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Thread: Certain Women (Kelly Reichardt)

  1. #1
    Good-bye, Match Cut
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    Certain Women (Kelly Reichardt)

    CERTAIN WOMEN

    Director: Kelly Reichardt

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  2. #2
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    Sorry, folks. There isn't a poster yet. Doesn't look like it has a release date yet, either, though IFC is distributing (I got to attend a screening at the University of Oregon with Reichardt and producer Neil Kopp in attendance). Here's hoping it actually makes it out this year. And that you see it when it does.

    It's three stories set in Montana about "Certain Women," each based on a story by Maile Maloy. They're all strong, most especially the final one, in which Lily Gladstone (above) is a revelation. The first story with Laura Dern is probably the weakest and would have the most difficulty standing on its own, but its positioning makes sense, and the combined effect off of the film with all three stories sequenced as such, with a somewhat ineffable effect, prevents this from merely being a collection of short films set in the same place.

    Reichardt makes a quiet but very tense study of the way people communicate or don't communicate with one another. I'm just beginning to dive into Reichardt's filmography, but across two films, I'm already very well taken with her careful observations of the multiple layers of inner and interpersonal meaning that drive her characters' actions and non-actions, which is brilliantly expressed in Christopher Blauvelt's careful compositions.

  3. #3
    White Tiger Field Stay Puft's Avatar
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    Certain Women (Kelly Reichardt)

    CERTAIN WOMEN
    Dir. Kelly Reichardt



    IMDb page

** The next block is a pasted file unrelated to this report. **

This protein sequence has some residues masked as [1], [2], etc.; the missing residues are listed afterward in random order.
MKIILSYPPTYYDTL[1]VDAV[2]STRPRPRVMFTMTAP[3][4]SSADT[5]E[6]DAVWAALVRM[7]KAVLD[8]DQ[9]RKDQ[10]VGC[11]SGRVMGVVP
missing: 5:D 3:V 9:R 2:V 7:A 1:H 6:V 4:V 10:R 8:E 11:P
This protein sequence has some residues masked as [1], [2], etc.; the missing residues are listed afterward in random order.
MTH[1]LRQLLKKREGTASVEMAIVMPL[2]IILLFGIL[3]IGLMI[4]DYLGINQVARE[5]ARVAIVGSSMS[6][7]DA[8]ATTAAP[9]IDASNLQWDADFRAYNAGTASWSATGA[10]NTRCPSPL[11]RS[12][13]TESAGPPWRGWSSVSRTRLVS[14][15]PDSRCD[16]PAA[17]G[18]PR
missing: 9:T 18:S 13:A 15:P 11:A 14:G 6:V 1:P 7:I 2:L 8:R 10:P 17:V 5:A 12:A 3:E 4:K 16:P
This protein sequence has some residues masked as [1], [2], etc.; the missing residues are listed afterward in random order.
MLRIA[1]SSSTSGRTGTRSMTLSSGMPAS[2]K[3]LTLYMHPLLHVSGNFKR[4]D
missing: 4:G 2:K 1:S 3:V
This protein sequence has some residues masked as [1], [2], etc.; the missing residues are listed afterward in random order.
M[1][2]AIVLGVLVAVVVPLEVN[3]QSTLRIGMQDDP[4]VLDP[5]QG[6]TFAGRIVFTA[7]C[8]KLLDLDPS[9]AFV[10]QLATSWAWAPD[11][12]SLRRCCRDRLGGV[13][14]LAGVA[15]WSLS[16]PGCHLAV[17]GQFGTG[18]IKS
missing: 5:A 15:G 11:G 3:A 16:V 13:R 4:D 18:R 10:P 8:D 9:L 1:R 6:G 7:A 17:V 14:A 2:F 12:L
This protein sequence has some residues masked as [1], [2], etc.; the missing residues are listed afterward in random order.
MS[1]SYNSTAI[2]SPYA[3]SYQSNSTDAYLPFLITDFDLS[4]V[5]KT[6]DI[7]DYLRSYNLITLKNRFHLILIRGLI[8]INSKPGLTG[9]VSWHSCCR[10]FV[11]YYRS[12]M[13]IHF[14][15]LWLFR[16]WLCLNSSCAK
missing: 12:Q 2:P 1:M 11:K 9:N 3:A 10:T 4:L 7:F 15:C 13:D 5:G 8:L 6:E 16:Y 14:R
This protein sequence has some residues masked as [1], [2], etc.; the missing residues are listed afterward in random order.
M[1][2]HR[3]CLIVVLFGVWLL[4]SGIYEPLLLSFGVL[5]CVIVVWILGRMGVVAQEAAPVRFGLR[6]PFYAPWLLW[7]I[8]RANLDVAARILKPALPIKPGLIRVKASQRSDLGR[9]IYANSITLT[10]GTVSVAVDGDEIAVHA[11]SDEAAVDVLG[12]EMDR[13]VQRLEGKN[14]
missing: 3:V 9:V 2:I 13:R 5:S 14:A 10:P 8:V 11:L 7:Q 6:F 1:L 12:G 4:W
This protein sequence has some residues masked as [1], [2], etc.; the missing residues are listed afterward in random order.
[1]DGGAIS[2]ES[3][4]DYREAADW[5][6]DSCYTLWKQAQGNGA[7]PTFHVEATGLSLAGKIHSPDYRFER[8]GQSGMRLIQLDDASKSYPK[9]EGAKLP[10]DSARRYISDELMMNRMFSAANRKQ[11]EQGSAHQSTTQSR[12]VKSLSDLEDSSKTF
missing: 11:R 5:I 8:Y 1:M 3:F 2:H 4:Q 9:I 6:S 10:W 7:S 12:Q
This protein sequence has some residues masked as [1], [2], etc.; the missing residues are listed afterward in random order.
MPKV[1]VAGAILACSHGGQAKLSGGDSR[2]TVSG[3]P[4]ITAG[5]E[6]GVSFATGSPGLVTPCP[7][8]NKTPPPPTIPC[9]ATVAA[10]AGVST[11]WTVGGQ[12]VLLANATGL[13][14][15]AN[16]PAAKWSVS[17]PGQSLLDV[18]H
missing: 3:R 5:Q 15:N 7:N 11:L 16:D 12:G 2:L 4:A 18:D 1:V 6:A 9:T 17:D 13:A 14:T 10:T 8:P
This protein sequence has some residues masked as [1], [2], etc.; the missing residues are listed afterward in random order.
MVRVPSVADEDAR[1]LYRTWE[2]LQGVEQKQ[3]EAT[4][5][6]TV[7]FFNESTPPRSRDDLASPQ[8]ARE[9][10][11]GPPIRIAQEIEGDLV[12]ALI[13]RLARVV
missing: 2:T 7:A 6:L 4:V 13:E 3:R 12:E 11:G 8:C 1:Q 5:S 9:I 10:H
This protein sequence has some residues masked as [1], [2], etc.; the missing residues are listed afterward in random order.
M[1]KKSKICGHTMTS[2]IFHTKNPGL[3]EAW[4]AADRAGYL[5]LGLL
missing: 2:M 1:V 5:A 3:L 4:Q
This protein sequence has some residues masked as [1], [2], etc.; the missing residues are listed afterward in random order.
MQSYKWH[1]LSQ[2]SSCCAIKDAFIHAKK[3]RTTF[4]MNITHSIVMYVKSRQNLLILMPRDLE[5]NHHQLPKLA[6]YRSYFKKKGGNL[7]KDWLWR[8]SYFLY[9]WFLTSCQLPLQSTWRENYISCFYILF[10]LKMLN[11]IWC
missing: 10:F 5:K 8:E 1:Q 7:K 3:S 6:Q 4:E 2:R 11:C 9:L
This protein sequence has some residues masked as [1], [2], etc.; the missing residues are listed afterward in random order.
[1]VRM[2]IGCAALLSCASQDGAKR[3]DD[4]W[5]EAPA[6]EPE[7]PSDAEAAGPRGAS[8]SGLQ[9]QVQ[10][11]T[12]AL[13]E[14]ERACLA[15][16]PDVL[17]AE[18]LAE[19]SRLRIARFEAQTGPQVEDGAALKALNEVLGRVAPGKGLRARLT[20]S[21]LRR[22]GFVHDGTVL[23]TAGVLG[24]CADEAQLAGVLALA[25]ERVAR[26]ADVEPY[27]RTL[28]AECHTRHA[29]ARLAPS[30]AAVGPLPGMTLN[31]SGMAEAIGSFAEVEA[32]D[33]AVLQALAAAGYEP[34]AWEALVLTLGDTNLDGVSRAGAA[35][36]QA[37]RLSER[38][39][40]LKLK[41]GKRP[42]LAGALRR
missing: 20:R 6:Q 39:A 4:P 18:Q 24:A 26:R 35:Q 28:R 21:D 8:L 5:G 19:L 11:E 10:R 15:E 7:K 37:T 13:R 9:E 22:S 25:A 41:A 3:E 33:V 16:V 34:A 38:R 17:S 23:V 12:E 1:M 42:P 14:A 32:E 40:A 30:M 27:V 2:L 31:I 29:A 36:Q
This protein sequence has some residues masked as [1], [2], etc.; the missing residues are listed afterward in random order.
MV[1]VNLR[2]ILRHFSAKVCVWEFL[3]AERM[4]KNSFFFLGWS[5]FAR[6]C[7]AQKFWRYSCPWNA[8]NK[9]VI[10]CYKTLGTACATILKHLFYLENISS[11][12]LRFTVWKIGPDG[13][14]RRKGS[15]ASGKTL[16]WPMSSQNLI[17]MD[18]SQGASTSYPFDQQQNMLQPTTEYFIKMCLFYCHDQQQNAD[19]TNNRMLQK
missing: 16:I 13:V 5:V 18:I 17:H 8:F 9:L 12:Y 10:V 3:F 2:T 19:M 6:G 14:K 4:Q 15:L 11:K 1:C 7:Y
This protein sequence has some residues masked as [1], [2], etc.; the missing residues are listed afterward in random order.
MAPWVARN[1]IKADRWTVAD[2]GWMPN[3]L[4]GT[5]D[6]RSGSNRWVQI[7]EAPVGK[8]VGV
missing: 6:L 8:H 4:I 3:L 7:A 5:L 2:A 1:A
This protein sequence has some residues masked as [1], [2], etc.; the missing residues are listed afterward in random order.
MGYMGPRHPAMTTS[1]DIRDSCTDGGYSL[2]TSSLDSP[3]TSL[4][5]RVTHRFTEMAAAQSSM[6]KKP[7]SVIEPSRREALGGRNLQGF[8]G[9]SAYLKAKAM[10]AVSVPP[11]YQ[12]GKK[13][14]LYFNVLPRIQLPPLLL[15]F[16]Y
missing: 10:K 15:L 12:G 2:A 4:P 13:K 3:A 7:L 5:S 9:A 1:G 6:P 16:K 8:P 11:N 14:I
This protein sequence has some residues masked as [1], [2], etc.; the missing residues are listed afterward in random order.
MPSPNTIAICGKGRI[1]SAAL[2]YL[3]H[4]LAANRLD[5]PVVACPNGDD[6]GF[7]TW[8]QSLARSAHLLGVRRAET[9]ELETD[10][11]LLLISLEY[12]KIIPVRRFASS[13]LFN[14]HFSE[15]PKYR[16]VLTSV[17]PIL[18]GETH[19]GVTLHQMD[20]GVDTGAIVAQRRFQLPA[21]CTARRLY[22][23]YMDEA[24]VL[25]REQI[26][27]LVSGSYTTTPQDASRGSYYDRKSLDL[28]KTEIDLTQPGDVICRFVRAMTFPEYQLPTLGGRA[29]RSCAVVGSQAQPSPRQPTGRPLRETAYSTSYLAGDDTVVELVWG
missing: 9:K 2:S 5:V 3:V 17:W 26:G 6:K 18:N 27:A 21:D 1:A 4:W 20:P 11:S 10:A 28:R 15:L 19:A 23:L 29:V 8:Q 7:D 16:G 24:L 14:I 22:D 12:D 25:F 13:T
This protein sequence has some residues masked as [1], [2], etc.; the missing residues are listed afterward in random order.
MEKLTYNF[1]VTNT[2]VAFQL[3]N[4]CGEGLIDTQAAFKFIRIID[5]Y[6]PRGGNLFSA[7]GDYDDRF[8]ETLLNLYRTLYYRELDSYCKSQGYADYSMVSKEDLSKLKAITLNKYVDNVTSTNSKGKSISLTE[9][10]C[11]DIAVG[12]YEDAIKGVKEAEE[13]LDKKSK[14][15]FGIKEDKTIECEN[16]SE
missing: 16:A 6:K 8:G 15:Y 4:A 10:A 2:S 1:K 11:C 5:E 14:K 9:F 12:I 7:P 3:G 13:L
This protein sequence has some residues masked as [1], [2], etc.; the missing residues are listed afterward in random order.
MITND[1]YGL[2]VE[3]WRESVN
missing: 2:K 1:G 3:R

Making yet another effort again in 2018.

    Interchange (Brian M. Cassidy, Melanie Shatzky) **
    Goosebumps 2: Haunted Halloween (Ari Sandel) *
    Project Gutenberg (Felix Chong) **
    Venom (Ruben Fleischer) *
    Killing (Shinya Tsukamoto) **

  4. #4
    White Tiger Field Stay Puft's Avatar
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    My second favorite film from TIFF this year, and apparently just opened last weekend.

    To echo pretty much every other reaction I've read, the middle chapter might be the weakest, and the third chapter is far and away the best. Kristen Stewart and Lily Gladstone are incredible, and the whole segment is just heartbreaking to watch. I don't know if it's my favorite Reichardt film (been a while since I saw her others, and haven't caught up with Night Moves yet) but it's a beautiful film for sure. Reichardt is becoming one of the best poets of American cinema. One thing I particularly love about her films is the way she uses animals and is able to incorporate them into the texture and rhythm of the whole piece, here specifically in the third chapter. The horse stables, the dog chasing the tractor, it all has such an immediate presence that I could live it and breathe it (maybe just a fancy way of saying that it feels so effortless and naturalistic that I grooved to it hard and never wanted it to end, even as the emotional familiarity of the unfolding drama was so painful that I also desperately wanted it to end).

    It's also surprisingly funny. Laura Dern and Jared Harris are a lot of fun together, and Dern has my favorite line of the whole year, which elicited a huge reaction (i.e. lots of laughter) from my audience (Harris finishes second for his great closing line, more understated but no less amusing).

    Also a bit distracting to see a Person of Interest actor immediately following that show's cancellation. James Le Gros is good in his role, no doubt, but that wound is still fresh yo.
    Making yet another effort again in 2018.

    Interchange (Brian M. Cassidy, Melanie Shatzky) **
    Goosebumps 2: Haunted Halloween (Ari Sandel) *
    Project Gutenberg (Felix Chong) **
    Venom (Ruben Fleischer) *
    Killing (Shinya Tsukamoto) **

  5. #5
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    Yeah, pretty much the same. Liked the first story, ambivalent on the second, but knocked out by the third. Seriously, that was beautiful. The [